Burdock is native to temperate Europe and Asia and a most popular variety root vegetable in Japan. “Takinogawa” is a special, late-variety burdock that is rich in flavour. This important Japanese vegetable is essential to many classic Japanese dishes including "kimpira," made with sautéed burdock and carrots. The tap root can be as long as a metre long (36in), they have a texture similar to parsnips and when cooked quickly, retain their crispiness; the outer skin is very thin, similar to carrots.
In England, Burdock is best known as an ingredient in the beverage Dandelion and Burdock, the English equivalent of American root beer. The key flavour profile is anise, perhaps a touch of ginger and spice, but generally a feel of summer, hedgerows and fun!
Burdock is a biennial, producing a rosette of leaves in the first year, then completing its life cycle by flowering and seeding in the second year. Mature plant can reach 3 feet in height. It is easily grown from seed it prefers a deep and sandy garden soil in partial shade or full sun. It may be sown directly from early spring on into summer, with plenty of time left to get a good harvest of roots. Burdock is the hardiest root vegetable and winters in the garden easily for spring digging. Work the soil deeply for best crop and cook like carrots. Seeds can be sprouted like bean sprouts; nothing goes to waste with this plant.
Sowing: Sow from early spring on into summer Soak seeds for 2 to 4 hours in warm water then sow the burdock seeds about 7mm (¼ in) deep and pat down the row. Burdock seeds germinate in 1 to 2 weeks. Keep weeded and thin to about 10cm (4in) apart. The plant prefers regular watering. The reason for keeping the plants so close together is that it makes the roots grow long and thin, which is desirable, and it lessens the labour involved in digging, as more roots are dug out of a smaller space.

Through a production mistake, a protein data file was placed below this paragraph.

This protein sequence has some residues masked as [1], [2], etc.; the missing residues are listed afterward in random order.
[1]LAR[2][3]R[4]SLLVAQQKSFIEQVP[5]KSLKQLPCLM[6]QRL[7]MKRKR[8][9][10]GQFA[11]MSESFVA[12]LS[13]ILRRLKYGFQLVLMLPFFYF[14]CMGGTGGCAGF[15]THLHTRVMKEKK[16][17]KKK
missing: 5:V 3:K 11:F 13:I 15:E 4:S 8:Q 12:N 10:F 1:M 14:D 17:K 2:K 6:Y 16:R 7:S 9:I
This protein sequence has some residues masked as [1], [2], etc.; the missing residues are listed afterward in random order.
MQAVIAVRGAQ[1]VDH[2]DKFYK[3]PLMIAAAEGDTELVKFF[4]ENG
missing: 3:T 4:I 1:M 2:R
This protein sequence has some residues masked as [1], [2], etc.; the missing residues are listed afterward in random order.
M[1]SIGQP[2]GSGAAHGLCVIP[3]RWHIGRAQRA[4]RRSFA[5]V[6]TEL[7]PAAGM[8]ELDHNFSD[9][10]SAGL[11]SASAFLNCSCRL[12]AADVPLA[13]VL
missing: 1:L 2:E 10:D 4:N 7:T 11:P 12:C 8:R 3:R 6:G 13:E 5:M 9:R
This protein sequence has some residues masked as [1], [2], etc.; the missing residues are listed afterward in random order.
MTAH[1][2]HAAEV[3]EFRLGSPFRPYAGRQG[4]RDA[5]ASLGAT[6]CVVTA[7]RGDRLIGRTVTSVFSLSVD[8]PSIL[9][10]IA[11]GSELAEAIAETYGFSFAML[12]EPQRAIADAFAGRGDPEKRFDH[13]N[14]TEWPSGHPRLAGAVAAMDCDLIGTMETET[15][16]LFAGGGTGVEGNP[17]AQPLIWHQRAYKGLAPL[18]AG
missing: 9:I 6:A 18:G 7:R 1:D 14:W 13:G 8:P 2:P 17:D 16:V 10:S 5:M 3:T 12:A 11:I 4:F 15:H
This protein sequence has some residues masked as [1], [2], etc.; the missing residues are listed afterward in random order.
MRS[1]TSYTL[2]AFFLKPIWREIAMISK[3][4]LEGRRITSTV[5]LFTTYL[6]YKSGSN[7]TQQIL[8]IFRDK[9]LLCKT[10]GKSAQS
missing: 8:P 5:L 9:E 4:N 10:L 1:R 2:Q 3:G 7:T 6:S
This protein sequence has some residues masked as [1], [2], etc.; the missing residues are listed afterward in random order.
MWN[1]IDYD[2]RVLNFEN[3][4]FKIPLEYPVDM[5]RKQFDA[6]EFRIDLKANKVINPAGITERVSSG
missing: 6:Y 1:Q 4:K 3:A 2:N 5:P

Harvesting Burdock: Moderate harvest of the leaves throughout the season will not deter root development. The burdock roots are ready to harvest after two to four months. You don’t have to wait until the tops are dormant, but of course to obtain the largest possible roots (which can weigh up to two pounds), then harvest after the tops die back in the autumn.
Digging the roots can be difficult, unless the soil is a deep sandy loam. The best technique is to trench down the side of the row with a spade, then push the spade in behind the roots and lever them into the trench, being careful not to break them. Also be careful not to break the spade. (This is the part where you are glad you planted them closely together.) Dig and wash the roots and then split them down the length. A large root should be split into at least 4 pieces. Dry the burdock root pieces on screens in a dark, airy location or use a vegetable/fruit dehydrator. When the pieces snap and are internally dry, they may be ground up to make a tincture or stored in plastic bags or glass jars for later use.
Culinary Uses: Very young roots can be eaten raw, but older roots are usually cooked. Cut root into slivers and stir-fry. Young leaves and stalks are eaten raw or cooked. Seeds can be sprouted like bean sprouts; nothing goes to waste with this plant.
Medicinal Uses: Fresh burdock root or the tincture of dried root is taken internally as a treatment for skin complaints. Often combined with dandelion or yellow dock, burdock root is an effective blood purifier used to treat psoriasis, eczema, oily skin, acne, boils, and gout. The leaf may be picked as needed for tea as soon as it reaches sufficient size. For more information on the use of burdock root in home herbal medicine, see the book “Making Plant Medicine.” by Richard A. Cech ISBN: 9780970031204
Dandelion & Burdock Beverage: Please click here
Other Uses: Burdock Root is used for natural dying, it produces a yellow dye
|Average Seed Count||60 Seeds|
|Common Name||Burdock Root, Gobo|
|Other Common Names||other|
|Natural Flower Time||No|
|Time to Harvest||No|
|Time to Sow||No|